Thinking of attending San Diego City, Mesa, or Miramar College? Why not attend for free?
Students enrolling for the fall semester at the San Diego Community College District (SDCCD) are being invited to apply for the tuition-free San Diego Promise, a program that has served more than 6,300 students over the past five years and is among the most successful programs of its kind in the state. Benefits include up to two years of free tuition and health fees, individualized counseling and guidance, book grants for eligible students, and access to peer mentors. Students are encouraged to apply by June 11 to receive priority registration and admission to the program.
Almost all those taking part in the San Diego Promise are a first-time college student. Also eligible are former foster youth, military veterans, the formerly incarcerated, and undocumented or AB 540-eligible students.
Signing up has never been easier. It begins with applying for admission to San Diego City, Mesa, or Miramar College, which accept 100% of all student applicants; submitting a financial aid application via the Free Application for Federal Student Aid (FAFSA) or the California Dream Act; and following through on a resulting invitation to apply for the Promise via the MySDCCD web portal.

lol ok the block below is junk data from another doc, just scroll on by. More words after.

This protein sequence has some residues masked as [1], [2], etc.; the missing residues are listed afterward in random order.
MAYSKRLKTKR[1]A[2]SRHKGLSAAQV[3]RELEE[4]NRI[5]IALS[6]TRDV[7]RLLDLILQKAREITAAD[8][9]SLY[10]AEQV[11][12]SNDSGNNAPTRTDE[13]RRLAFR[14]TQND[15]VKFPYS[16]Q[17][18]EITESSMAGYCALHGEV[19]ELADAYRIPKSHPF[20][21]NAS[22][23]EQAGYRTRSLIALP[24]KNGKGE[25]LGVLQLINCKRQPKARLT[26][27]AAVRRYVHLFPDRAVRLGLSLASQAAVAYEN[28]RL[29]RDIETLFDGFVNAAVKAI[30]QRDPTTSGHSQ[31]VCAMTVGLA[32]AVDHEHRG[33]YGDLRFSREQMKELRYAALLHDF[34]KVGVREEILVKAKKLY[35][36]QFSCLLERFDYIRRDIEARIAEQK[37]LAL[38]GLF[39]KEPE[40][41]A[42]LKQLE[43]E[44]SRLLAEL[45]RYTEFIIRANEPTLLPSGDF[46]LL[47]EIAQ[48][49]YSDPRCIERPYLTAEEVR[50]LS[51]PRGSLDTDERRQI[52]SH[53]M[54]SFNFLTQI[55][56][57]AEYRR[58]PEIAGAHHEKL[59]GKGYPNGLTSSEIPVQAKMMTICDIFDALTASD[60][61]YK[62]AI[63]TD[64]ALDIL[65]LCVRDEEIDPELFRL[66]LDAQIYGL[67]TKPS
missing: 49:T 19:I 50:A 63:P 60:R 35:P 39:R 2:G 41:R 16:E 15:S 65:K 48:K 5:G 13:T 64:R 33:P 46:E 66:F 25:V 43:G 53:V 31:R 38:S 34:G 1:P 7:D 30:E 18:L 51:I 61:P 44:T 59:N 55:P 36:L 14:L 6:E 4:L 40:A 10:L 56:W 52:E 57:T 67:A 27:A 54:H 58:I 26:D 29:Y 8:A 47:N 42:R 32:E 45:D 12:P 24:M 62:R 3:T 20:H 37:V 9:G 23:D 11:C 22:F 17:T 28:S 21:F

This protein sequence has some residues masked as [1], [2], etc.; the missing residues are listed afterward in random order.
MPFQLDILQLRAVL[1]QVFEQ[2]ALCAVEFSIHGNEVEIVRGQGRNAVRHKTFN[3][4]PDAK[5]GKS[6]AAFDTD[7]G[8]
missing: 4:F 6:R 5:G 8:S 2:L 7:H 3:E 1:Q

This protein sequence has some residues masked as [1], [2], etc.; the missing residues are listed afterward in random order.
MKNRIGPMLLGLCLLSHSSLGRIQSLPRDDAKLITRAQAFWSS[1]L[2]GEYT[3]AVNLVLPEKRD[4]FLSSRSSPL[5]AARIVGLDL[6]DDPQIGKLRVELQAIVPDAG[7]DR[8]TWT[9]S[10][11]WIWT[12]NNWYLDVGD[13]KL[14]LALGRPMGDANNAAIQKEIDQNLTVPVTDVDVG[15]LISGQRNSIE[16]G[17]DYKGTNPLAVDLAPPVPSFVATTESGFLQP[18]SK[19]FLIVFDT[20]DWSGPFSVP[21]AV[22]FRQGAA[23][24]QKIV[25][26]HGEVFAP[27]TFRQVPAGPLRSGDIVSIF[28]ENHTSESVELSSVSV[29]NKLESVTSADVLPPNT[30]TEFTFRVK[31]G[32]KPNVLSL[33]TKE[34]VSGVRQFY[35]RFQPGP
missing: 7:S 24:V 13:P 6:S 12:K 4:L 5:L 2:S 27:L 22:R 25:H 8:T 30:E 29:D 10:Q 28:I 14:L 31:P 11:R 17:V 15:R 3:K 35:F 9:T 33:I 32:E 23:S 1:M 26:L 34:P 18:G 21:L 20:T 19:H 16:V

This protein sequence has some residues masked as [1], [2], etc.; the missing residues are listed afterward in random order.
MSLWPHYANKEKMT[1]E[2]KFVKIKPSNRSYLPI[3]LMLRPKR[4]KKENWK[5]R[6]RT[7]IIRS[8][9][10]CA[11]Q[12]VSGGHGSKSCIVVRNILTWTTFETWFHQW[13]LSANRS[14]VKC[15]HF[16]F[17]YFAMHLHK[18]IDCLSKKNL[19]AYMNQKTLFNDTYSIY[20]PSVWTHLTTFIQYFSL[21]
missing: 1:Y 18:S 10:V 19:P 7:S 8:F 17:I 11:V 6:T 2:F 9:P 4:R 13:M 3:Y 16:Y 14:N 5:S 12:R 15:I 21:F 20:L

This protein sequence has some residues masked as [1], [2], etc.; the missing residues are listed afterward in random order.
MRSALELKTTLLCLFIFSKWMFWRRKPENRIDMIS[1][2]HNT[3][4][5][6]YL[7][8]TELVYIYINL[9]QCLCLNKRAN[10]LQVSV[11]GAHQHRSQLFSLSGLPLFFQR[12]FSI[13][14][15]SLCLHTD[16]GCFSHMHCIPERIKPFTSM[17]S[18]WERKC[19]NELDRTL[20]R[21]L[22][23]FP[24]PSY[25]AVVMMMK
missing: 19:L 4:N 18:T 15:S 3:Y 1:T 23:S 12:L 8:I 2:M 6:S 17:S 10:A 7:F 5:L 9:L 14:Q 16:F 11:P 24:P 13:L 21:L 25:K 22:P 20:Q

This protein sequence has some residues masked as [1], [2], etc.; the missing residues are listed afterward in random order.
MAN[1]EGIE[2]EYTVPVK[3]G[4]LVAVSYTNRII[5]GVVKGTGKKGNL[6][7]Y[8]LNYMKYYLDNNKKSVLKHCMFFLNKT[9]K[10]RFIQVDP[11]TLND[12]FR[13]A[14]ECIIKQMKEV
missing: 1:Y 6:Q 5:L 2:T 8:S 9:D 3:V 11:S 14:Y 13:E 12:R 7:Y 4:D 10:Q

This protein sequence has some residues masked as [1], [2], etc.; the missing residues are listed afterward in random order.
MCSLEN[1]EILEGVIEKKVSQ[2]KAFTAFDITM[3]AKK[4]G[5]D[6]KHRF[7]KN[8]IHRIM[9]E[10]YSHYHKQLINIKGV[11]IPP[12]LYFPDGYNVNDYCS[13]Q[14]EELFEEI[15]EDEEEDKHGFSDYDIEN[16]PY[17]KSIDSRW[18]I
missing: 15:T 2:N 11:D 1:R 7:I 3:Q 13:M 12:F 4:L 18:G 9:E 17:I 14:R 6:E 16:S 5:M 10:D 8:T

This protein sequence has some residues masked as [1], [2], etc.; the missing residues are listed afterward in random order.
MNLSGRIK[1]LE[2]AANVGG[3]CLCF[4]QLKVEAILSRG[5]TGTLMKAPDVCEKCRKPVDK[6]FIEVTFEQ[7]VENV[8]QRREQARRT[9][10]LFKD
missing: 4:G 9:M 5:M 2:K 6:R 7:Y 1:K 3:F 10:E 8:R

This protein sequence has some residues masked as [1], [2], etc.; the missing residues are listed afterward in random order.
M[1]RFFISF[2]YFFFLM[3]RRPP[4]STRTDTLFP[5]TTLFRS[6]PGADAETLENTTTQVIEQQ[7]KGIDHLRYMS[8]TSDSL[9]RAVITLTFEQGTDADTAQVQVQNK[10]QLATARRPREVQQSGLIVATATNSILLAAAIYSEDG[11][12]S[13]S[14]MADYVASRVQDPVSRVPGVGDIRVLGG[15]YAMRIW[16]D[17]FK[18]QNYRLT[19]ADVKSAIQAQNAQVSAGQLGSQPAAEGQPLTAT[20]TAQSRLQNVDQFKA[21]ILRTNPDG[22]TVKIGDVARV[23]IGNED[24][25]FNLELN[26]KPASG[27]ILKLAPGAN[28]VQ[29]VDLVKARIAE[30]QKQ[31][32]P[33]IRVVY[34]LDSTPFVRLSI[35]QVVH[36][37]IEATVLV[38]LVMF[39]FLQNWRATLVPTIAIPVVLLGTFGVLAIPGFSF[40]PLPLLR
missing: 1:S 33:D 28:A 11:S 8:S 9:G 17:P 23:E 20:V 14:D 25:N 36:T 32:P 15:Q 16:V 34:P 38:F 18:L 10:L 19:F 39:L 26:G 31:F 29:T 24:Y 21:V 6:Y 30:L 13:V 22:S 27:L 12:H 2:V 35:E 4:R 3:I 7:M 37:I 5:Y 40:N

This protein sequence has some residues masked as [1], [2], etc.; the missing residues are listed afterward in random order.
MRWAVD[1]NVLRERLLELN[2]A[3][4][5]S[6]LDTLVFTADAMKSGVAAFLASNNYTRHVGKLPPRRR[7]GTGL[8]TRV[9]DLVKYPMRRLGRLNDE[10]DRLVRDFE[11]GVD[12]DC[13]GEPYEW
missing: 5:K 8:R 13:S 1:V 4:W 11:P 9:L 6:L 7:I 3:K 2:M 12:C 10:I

Once accepted to the Promise, students will be asked to complete a new-student orientation and meet with a college counselor to develop an education plan, sign a Promise contract, take part in a Promise orientation, and then register for classes.
Promise students are required to enroll in a minimum of 12 units each semester, and maintain a 2.0 GPA.
Students say tutoring and counseling services are invaluable. Gedle Gedleh, a San Diego City College computer engineering student, held out particular praise for the access to tutoring. “They are really nice people, they are people just like me, and it actually helps a lot. I’m extremely grateful for the services that are available.”
Studies show Promise students fare better academically than their non-Promise peers, and graduates have gone on to transfer to four-year institutions such as UC Berkeley, UCLA, and UC San Diego.